Isabella: The Warrior Queen by Kirstin Downey: A Book Review

Isabella: The Warrior Queen
Author: Kirstin Downey
Genre: Nonfiction, Biography, History
Publisher: Nan A. Talese/Doubleday
Release Date: 2014
Pages: 544
Source:Netgalley/Publisher in exchange for an honest review
Synopsis: An engrossing and revolutionary biography of Isabella of Castile, the controversial Queen of Spain who sponsored Christopher Columbus's journey to the New World, established the Spanish Inquisition, and became one of the most influential female rulers in history.

     Born at a time when Christianity was dying out and the Ottoman Empire was aggressively expanding, Isabella was inspired in her youth by tales of Joan of Arc, a devout young woman who unified her people and led them to victory against foreign invaders. In 1474, when most women were almost powerless, twenty-three-year-old Isabella defied a hostile brother and a mercurial husband to seize control of Castile and León. Her subsequent feats were legendary. She ended a twenty-four-generation struggle between Muslims and Christians, forcing North African invaders back over the Mediterranean Sea. She laid the foundation for a unified Spain. She sponsored Columbus's trip to the Indies and negotiated Spanish control over much of the New World with the help of Rodrigo Borgia, the infamous Pope Alexander VI. She also annihilated all who stood against her by establishing a bloody religious Inquisition that would darken Spain's reputation for centuries. Whether saintly or satanic, no female leader has done more to shape our modern world, in which millions of people in two hemispheres speak Spanish and practice Catholicism. Yet history has all but forgotten Isabella's influence, due to hundreds of years of misreporting that often attributed her accomplishments to Ferdinand, the bold and philandering husband she adored. Using new scholarship, Downey's luminous biography tells the story of this brilliant, fervent, forgotten woman, the faith that propelled her through life, and the land of ancient conflicts and intrigue she brought under her command.


     My review: Queen Isabella is one of the early pioneers of Spanish global dominance in the Americas. She helped strengthen the country’s political discord, and helped Spain to be viewed as a nation to be admired by her contemporaries. She is also the ancestor of many future descendants of the royal families in Europe. Thus, Isabella is one of the most important figures in Spanish history because of the contributions that she made in her reign.

     I've always been fascinated with Queen Isabella of Spain, and this book did not disappoint. The story of how she got to the Spanish throne was equally fascinating. She was the most unlikely inheritor, and her birth held no significance because she had two brothers. However, Queen Isabella was a political genius and she rose to the throne by herself, and not with her husband Ferdinand, who was mad at her because she took it without notifying him about it. To save her marriage, she agreed to let Ferdinand write his name first on all the political documents, which made her look insignificant to history. Therefore, all the recognition of Spain’s accomplishments were given to Ferdinand, when in fact, it was actually Isabella that deserved the credit.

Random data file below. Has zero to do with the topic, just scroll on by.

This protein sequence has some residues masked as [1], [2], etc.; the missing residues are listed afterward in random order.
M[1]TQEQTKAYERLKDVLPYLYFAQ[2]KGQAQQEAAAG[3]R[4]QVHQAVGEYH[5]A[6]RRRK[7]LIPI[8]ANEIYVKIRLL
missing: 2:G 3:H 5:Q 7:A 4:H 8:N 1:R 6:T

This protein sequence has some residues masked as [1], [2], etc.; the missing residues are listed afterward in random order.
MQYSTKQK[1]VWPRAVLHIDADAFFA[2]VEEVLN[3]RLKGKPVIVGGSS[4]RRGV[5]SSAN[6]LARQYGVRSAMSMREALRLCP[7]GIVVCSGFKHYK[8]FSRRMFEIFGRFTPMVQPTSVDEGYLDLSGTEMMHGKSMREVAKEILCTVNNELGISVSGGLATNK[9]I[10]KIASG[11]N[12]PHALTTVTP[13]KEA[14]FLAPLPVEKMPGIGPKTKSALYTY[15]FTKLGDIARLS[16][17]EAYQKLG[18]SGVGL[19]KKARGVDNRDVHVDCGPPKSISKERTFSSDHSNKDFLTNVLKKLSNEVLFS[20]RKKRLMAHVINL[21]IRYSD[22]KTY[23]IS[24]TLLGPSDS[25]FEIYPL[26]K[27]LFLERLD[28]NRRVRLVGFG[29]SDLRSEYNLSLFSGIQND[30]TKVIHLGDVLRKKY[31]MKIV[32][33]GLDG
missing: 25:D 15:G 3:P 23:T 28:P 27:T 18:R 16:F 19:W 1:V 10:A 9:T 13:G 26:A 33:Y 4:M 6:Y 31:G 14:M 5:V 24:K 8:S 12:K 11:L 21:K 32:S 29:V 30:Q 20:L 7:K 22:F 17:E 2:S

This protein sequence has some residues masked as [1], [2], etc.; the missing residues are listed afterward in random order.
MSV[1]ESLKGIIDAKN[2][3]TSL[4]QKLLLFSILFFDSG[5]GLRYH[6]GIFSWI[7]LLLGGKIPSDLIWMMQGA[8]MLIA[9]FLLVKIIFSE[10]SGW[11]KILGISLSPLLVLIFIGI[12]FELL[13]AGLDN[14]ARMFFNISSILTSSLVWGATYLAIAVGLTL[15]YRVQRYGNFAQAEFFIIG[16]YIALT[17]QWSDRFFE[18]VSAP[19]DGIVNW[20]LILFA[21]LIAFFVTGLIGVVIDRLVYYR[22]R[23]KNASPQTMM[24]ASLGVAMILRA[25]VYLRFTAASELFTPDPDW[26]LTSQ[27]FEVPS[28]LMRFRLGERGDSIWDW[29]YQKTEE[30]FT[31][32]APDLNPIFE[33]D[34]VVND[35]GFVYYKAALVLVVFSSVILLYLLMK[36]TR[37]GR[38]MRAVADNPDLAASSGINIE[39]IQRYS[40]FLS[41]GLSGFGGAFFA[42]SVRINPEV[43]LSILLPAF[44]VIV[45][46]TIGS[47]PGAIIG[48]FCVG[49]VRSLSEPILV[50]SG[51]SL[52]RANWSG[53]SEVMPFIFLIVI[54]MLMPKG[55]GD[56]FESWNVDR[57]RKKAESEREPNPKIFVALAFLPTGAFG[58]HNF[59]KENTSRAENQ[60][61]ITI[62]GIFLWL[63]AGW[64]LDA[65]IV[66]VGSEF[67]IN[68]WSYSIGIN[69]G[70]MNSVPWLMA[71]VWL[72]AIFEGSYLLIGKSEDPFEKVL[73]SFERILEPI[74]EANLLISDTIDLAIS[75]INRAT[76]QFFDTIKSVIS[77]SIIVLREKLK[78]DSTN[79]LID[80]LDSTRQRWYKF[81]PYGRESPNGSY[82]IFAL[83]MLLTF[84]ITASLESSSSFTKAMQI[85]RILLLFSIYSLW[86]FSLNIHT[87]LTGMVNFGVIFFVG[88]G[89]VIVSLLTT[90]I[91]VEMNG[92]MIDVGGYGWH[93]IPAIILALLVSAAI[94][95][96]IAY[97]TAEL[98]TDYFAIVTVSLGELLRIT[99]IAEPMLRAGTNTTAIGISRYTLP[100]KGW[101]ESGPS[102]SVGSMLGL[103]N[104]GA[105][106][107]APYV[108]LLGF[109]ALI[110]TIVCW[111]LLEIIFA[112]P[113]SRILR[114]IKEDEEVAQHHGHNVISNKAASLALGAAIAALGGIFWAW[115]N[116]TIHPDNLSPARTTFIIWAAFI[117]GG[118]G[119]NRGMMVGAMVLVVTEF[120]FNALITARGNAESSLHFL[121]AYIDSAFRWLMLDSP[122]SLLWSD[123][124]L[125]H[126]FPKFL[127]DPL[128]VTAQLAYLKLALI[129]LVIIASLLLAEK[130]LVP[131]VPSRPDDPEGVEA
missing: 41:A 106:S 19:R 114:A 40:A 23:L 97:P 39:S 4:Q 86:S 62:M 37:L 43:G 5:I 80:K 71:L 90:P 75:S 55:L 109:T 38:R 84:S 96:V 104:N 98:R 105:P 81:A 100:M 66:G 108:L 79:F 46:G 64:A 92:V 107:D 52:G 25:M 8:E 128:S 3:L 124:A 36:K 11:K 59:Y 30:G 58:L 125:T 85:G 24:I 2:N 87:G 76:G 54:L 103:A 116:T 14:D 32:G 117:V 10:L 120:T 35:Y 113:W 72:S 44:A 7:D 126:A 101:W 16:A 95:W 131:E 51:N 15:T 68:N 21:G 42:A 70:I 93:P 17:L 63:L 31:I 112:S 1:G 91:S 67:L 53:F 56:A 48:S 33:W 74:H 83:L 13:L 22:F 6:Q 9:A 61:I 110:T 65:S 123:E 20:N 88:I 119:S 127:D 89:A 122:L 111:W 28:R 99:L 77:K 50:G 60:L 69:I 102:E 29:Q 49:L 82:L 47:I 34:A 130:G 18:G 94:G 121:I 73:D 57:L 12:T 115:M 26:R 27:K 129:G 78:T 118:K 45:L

The author shows that Isabella was a loving mother. She tried to give her daughters an education that she herself lacked. And even though it was essential that daughters had to be  arranged marriages for the good of Spain, she at least found them prospective bridegrooms who were handsome and around their age so that the daughters could have a happy and successful marriage. Isabella also did not want her daughters to leave and wanted them to stay by her side, and tried everything she could to delay them from going. When they finally left, she missed them greatly.

     Overall, this biography shows that Isabella is a strong ruler, and was successful in a world that was dominated by men. The fact that she succeeded during her reign shocked many of her contemporaries that a woman could rule effectively. The author's writing was very engaging.The description of Isabella's religious views, and her reasoning with the Inquisition I found a little dry. However, I felt that it was important because it gives us an understanding of why Isabella made ruthless actions, for example her expulsion of the Moors in Granada, the Spanish Inquisition, and the treatment of the Native Americans in the American colonies. The book is not written in chronological order and focuses on the controversial topics of her reign, but this book is a very comprehensive read and is easy to understand for the general reader. This biography is very feminist, and I recommend this biography to anyone interested in seeing  Queen Isabella in a different light.

Rating: 5 out 5 stars

Comments

Popular posts from this blog

Blog Tour: Written in the Ashes by K. Hollan Van Zandt: A Book Review

The Life and Death of Anne Boleyn by Eric Ives: A Book Review

Blog Tour Guest Post by K. Hollan Van Zandt: Women of The Ancient World